Biohack Longevity How to Live Healthier + Happier

“Use it or lose it.”

She didn’t come up with the phrase, but I first heard it from Ellen Miller during her early morning running sessions up on Vail Mountain.
Much like the way your glutes atrophy if you don’t focus on using them when you’re climbing up a steep slope, your brain cells will stop functioning if they’re not being used.

The result? Aging. You know, that thing that we’re all trying desperately to hold back. Aging is the consequence of the accumulation of a variety of molecular and cellular damage that occurs over time. Of course, we can’t stem the passage of time, but we can impede the damage that we cause to our bodies and brains through our lifestyle and behavior.

Lifestyle medicine is central to an ancient medical practice from India called Ayurveda, which terms it “longevity,” and has more recently become the focus of a body of research called biohacking. Whatever you want to call it, the goal isn’t just to live longer but healthier and happier.

Humans are already living longer than at any other point in history, but a 2022 paper published by global consulting firm McKinsey points out an inconvenient truth: we’re also spending a greater portion of our lives than ever before in moderate-to-poor health. We’ve increased the quantity of our life but not the quality.

But, does this really apply to us here in the Valley? In Eagle County, it’s certainly true that quality of life is a priority; we enjoy abundant time in nature, shown to benefit both body and mind, and between winter sports and summer hiking and biking, you can’t fault us for our commitment to physical conditioning. A U.S. News assessment of our health reveals that our smoking population is 60% of the national average, and the average life expectancy is a full 12 years longer than the national rate. We’re also lower than average in cancer and heart disease rates.

So, we’re doing well, but if you could hack into your physiology and try to secure a healthier and happier future, wouldn’t you? After all, there’s a tendency here to burn the candle at both ends, taking on all the work we can get during high season and playing hard while we do it. Living in a place where housing is scarce, jobs are unreliable and friends move away is stressful. And, we undergo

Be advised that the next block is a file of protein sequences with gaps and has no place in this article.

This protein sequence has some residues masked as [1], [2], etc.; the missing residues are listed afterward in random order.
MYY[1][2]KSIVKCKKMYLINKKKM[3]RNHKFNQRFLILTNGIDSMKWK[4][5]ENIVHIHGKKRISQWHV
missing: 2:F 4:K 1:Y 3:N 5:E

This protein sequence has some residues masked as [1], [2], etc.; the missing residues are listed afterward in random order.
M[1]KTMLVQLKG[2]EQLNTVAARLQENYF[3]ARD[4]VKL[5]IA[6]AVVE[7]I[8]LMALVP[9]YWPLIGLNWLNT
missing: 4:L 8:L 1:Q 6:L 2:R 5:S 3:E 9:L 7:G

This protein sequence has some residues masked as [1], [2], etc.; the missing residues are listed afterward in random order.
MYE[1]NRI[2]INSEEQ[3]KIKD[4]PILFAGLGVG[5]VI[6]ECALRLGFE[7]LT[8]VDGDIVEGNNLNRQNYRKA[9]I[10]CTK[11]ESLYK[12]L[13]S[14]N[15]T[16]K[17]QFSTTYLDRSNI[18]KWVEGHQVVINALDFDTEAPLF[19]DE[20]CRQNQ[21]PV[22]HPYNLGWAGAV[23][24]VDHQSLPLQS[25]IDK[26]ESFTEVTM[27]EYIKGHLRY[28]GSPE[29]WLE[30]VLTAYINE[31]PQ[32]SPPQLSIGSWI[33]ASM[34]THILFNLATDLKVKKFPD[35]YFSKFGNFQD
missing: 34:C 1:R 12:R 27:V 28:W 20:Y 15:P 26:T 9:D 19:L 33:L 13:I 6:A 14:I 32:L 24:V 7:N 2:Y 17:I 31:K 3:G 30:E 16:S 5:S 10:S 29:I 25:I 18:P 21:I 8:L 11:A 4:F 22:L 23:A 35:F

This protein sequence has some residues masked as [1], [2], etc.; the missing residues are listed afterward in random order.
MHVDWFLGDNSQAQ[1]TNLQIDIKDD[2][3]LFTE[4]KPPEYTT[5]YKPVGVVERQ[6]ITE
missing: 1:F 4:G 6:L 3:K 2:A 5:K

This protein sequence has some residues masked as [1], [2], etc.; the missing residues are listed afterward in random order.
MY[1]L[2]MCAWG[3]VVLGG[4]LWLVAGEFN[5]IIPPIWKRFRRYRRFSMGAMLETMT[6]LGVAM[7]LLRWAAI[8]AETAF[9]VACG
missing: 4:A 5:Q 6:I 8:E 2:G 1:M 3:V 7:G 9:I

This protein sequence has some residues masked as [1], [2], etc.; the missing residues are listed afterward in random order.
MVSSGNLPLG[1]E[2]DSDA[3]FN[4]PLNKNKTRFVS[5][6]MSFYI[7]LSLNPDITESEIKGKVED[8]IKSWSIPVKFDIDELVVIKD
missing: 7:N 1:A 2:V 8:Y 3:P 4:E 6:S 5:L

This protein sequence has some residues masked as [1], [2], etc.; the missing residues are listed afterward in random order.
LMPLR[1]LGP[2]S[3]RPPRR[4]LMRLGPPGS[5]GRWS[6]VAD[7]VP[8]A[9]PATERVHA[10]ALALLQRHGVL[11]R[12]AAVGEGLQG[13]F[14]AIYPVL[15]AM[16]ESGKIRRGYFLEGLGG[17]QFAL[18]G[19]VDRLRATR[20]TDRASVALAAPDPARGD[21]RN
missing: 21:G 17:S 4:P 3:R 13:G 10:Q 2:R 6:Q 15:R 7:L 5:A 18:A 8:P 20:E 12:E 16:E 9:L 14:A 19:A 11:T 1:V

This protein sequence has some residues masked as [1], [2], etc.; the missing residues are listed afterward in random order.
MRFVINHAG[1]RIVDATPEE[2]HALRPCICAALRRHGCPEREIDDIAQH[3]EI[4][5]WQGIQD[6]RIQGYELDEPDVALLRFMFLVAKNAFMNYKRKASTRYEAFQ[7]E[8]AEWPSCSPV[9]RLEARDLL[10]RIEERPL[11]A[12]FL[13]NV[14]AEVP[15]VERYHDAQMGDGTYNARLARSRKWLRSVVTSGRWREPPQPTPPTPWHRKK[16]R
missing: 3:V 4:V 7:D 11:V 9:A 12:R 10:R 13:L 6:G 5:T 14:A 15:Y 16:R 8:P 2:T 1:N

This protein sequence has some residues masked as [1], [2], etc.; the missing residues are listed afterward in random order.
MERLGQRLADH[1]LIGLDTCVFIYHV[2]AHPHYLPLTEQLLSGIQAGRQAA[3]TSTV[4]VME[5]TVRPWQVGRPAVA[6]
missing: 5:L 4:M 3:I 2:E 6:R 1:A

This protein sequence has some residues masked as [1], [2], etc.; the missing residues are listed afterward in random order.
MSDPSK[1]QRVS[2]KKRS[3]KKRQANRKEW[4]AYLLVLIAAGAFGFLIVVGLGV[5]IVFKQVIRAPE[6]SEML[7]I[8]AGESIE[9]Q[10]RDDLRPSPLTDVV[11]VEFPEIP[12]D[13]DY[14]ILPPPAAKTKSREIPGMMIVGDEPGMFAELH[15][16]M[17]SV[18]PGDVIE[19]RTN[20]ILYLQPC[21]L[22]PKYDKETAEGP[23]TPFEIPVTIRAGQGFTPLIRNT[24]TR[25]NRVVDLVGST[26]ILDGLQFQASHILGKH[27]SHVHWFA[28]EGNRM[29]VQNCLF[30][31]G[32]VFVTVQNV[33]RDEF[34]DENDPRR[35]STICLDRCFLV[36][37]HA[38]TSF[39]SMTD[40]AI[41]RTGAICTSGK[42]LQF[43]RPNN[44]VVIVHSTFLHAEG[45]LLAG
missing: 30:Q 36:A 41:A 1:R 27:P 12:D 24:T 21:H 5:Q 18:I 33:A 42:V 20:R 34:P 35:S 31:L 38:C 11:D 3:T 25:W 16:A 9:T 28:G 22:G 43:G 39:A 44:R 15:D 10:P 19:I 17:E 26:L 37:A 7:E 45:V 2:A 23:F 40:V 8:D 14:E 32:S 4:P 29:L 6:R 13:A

a lot of joint surgeries, don’t we? To offset some of the potential damage of our work hard, play hard lifestyle, Ayurveda and modern biohacking offer a few simple practices you can integrate into your daily life that won’t detract from your rad mountain lifestyle but might make that extra-long life you’re going to live that little bit more enjoyable.


We all understand the importance of staying hydrated, especially at altitude, but Ayurvedic wisdom recommends you put the icy beverages down and sip hot (or warm) water to improve digestion. While more research needs to be done, modern science identifies hot water as a vasodilator that improves short-term circulation.


A promising biohack from both the ancient and modern perspective is to simply cut down on the number of calories you consume. Try weekly periodic fasting by taking a light, early dinner then skipping the following breakfast. It’s been shown to stimulate and increase the production of a sirtuin gene, which plays an important role in slowing down aging.

Even if you’re health conscious and eat your five a day, it’s easy just to keep returning to the same two fruits and three vegetables you like, but eating a more varied diet is thought to produce a more varied microbiome, promoting gut health, which can influence all aspects of your health and how you respond to disease.


Modern science hasn’t pinpointed the perfect type or quantity of exercise for longevity, but everyone agrees it’s key to longevity. While Ayurveda recommends you don’t overdo it and incur oxidative stress. Walking and yoga are considered good for all body types, and luckily, the Valley is packed with great trails and awesome yoga classes. Getting out in the early morning light has an added advantage, as it boosts melatonin production, which is good for anti-inflammation and anti-aging.


Meditation can slow aging as well as reduce stress. A study on transcendental meditation conducted at Harvard showed that meditators had significant improvements in cognitive functioning and blood pressure compared to control groups. Check out local classes with teacher Karen Anderson at Gravity Haus in Vail.

Further, biohackers love quick and easy ways to stave off mental decline, such as doing the daily crossword puzzle, learning to play a musical instrument and taking art classe sat Alpine Arts Center or other programs at Colorado Mountain College.